As you've read, dental implants have a lot to offer. Perhaps one of their most beneficial aspects is their permanence. Dental implants from your Pekin dentist are designed to remain in place for many years, even decades, as the post of the implant replicates the function of natural tooth roots. There's no need to schedule periodic dental appointments for refitting, adjustments, or replacements.
Interested? Give Us a Call!
Dr. Dickey and his staff are confident that you'll love the benefits that dental implants offer. If you're missing one or more of your teeth, don't wait any longer to replace them with the world's most versatile restoration. Contact Total Dental Care in Pekin today to schedule a consultation about dental implants! For existing patients, phone (309) 347-7055, for new patients, contact (309) 857-7580.
While dental implants have become the most popular restoration among both dentists and patients, it’s primarily a tooth replacement — either for a missing tooth or a tooth beyond repair that must be extracted. But what if your tooth is still viable beneath its unattractive exterior? From an oral health standpoint, it’s usually wise to preserve it.
Even so, you still have options for making a tooth that’s spoiling your smile more attractive. One of the most effective solutions happens to be one of the oldest in dentistry: a crown. In effect, a crown is a life-like replica made of metal or dental porcelain that’s bonded over a tooth. And with today’s advanced materials and methods a crown can not only enhance the appearance of the tooth it covers, it can also be made to blend with the color and symmetry of adjacent teeth.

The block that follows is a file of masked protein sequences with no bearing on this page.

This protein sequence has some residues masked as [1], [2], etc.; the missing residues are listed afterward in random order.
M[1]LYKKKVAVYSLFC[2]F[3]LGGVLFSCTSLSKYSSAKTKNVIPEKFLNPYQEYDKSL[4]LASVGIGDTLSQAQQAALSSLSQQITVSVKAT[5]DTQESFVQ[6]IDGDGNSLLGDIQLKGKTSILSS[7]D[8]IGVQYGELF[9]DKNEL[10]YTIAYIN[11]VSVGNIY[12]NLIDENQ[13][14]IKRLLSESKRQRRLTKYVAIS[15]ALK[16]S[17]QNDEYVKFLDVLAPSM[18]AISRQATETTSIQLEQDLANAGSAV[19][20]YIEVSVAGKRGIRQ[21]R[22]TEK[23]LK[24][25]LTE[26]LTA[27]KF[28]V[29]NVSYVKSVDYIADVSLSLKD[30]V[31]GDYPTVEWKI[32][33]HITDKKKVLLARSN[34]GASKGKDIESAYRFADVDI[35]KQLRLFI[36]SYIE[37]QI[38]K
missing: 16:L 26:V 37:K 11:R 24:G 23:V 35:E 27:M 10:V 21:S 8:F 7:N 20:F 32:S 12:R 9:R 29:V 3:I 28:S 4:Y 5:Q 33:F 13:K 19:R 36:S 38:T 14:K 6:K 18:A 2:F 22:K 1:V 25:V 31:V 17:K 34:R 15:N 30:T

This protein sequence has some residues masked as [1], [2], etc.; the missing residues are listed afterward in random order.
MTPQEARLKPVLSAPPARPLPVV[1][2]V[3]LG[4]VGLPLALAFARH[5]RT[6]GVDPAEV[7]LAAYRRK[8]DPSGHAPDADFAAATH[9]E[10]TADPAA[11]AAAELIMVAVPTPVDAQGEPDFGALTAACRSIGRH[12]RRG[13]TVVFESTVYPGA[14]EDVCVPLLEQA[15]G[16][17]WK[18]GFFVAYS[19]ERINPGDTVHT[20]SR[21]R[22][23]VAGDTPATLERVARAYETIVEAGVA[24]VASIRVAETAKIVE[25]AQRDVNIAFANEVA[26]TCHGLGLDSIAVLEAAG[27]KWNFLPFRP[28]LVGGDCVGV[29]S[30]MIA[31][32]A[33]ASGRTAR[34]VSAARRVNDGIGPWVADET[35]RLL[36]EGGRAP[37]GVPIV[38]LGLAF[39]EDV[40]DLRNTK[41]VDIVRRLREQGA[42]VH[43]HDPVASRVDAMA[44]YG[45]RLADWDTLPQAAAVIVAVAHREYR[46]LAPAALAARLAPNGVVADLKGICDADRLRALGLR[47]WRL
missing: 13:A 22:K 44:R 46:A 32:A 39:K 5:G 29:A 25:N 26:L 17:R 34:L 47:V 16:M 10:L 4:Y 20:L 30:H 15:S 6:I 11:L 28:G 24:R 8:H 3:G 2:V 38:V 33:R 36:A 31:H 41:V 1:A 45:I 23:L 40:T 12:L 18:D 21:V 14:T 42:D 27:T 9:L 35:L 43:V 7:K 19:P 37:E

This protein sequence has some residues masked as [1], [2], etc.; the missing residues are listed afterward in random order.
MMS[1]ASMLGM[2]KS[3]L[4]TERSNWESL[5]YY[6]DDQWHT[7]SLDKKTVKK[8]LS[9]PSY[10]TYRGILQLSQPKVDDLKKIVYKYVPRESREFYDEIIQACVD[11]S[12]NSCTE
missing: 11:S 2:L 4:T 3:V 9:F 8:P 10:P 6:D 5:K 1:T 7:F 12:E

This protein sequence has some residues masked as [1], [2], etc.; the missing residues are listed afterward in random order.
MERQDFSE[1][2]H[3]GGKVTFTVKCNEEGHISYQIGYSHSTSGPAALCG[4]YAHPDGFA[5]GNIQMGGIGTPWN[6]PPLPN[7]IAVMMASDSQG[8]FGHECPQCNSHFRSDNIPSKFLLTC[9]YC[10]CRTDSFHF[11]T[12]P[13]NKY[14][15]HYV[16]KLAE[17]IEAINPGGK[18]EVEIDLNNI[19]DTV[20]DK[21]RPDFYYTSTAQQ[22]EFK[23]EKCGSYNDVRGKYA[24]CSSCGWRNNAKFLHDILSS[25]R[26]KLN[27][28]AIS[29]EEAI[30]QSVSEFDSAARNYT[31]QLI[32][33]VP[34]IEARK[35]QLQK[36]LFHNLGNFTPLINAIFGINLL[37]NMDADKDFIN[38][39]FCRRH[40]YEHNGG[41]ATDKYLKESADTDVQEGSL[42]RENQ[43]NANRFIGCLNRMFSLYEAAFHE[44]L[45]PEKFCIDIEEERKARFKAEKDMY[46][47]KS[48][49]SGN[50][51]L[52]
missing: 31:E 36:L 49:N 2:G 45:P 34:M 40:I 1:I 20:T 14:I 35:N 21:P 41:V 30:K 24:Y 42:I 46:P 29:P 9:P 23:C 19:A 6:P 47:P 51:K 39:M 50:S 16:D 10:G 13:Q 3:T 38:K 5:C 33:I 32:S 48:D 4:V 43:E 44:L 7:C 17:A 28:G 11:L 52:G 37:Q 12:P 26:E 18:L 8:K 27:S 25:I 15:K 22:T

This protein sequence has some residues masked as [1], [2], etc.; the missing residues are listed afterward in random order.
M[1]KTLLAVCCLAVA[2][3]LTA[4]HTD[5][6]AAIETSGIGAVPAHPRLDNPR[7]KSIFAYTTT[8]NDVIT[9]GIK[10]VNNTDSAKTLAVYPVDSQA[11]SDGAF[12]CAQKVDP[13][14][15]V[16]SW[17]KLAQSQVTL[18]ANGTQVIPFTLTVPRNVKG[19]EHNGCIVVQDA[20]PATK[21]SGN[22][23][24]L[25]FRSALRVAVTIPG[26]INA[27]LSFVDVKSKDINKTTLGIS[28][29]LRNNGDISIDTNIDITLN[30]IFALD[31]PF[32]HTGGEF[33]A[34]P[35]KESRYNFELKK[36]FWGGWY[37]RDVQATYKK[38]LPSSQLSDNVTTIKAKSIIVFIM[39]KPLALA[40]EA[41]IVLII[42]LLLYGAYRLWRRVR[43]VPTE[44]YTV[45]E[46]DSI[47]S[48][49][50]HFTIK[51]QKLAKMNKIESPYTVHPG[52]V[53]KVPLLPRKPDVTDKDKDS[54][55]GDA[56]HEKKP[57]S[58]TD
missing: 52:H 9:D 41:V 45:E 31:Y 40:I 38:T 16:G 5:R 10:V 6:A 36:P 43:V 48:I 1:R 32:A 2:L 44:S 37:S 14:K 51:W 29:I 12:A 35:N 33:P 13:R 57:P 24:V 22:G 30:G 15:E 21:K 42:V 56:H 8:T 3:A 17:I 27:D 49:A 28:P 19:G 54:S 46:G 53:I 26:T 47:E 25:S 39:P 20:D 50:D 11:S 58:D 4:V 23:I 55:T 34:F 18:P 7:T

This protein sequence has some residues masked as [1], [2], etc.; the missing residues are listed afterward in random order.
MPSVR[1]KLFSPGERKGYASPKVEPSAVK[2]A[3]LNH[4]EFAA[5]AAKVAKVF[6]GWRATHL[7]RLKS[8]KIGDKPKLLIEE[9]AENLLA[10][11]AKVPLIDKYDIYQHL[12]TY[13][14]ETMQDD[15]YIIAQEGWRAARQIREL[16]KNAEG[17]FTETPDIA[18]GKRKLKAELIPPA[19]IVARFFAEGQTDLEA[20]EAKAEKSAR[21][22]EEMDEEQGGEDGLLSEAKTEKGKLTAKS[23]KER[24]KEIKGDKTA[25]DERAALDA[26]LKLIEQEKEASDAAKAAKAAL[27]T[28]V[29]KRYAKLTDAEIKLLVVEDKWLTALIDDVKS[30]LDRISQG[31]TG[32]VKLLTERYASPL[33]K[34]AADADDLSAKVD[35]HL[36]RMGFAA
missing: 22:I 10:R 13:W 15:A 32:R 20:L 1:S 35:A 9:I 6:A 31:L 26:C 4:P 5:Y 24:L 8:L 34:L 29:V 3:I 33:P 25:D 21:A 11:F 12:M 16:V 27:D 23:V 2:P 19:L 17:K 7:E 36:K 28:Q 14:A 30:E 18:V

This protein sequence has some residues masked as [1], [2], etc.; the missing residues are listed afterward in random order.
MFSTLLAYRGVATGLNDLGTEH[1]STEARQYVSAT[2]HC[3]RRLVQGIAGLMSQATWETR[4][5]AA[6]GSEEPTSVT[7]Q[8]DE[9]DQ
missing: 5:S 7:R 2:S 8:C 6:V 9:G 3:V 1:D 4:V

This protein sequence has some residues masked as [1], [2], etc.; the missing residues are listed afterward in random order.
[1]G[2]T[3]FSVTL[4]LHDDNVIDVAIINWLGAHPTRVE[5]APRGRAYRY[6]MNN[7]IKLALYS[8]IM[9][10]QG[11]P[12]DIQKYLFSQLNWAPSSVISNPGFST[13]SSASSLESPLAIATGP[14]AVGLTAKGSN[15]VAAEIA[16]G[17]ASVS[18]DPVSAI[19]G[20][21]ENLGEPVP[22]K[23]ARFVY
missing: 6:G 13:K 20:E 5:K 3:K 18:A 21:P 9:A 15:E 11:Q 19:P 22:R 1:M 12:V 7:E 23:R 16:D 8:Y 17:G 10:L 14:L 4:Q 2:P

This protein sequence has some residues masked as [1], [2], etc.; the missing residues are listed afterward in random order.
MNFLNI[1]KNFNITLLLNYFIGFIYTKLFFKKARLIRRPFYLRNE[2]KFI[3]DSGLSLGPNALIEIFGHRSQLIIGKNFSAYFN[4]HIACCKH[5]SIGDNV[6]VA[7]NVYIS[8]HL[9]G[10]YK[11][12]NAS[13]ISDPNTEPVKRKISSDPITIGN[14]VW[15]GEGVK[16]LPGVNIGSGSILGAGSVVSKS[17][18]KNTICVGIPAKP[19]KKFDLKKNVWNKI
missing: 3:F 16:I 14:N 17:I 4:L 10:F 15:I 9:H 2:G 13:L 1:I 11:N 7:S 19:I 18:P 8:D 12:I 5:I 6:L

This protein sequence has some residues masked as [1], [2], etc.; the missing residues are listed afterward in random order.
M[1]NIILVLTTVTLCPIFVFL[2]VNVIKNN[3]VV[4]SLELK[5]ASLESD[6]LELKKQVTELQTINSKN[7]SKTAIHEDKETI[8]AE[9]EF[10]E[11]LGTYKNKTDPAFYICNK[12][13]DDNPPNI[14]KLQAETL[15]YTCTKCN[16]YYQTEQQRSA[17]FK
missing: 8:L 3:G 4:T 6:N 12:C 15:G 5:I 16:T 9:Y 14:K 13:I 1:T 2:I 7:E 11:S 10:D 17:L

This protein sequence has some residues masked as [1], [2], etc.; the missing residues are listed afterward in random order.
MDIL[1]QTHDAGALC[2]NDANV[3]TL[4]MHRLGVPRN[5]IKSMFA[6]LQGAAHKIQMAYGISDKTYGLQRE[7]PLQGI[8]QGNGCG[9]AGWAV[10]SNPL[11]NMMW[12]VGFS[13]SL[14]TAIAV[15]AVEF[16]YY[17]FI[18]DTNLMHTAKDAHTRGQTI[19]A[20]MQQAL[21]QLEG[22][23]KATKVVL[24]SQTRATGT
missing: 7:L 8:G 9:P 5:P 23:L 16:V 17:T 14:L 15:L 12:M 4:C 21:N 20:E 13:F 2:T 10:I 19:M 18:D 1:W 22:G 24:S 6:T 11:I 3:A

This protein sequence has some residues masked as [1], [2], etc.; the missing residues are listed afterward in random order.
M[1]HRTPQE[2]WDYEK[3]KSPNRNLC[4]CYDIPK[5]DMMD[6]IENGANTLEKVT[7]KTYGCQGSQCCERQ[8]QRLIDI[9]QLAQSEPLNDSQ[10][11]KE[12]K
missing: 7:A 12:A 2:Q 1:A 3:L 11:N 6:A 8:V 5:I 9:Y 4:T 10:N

Here are a few dental situations where a crown could provide both protection for a tooth and a more attractive appearance.
Chipped, Damaged or Abnormally Developed Teeth. Teeth often take the brunt of mouth injuries, resulting in chips or even fractures. Also, teeth sometimes don’t erupt fully or develop a normal shape. A crown can effectively cover these missing or abnormal parts of a tooth and restore a more natural appearance.
Following Root Canal Treatment. Trauma or deep decay can damage the interior of a tooth - the pulp and root canals - and endanger its survival. A root canal treatment cleans out and repairs these areas, filling them with a special filling to prevent further infection. A crown is usually necessary to both protect the tooth and restore its appearance.
Discoloration. There’s a difference between outward staining of the enamel, which can usually be brightened with whitening solutions, and staining deep within the tooth from various causes. While there are techniques to bleach “intrinsic” staining, a crown provides another option for covering a heavily discolored tooth for a more attractive appearance.
Excessive Wear. We all experience some teeth wearing as we age; but grinding or clenching habits can accelerate that wear and shorten teeth, resulting in a prematurely aged look. Crowns restore worn teeth to a more normal length that can take “years” off your smile.
If you would like more information on crown restorations, please contact us or schedule an appointment for a consultation. You can also learn more about this topic by reading the Dear Doctor magazine article “Crowns & Bridgework.”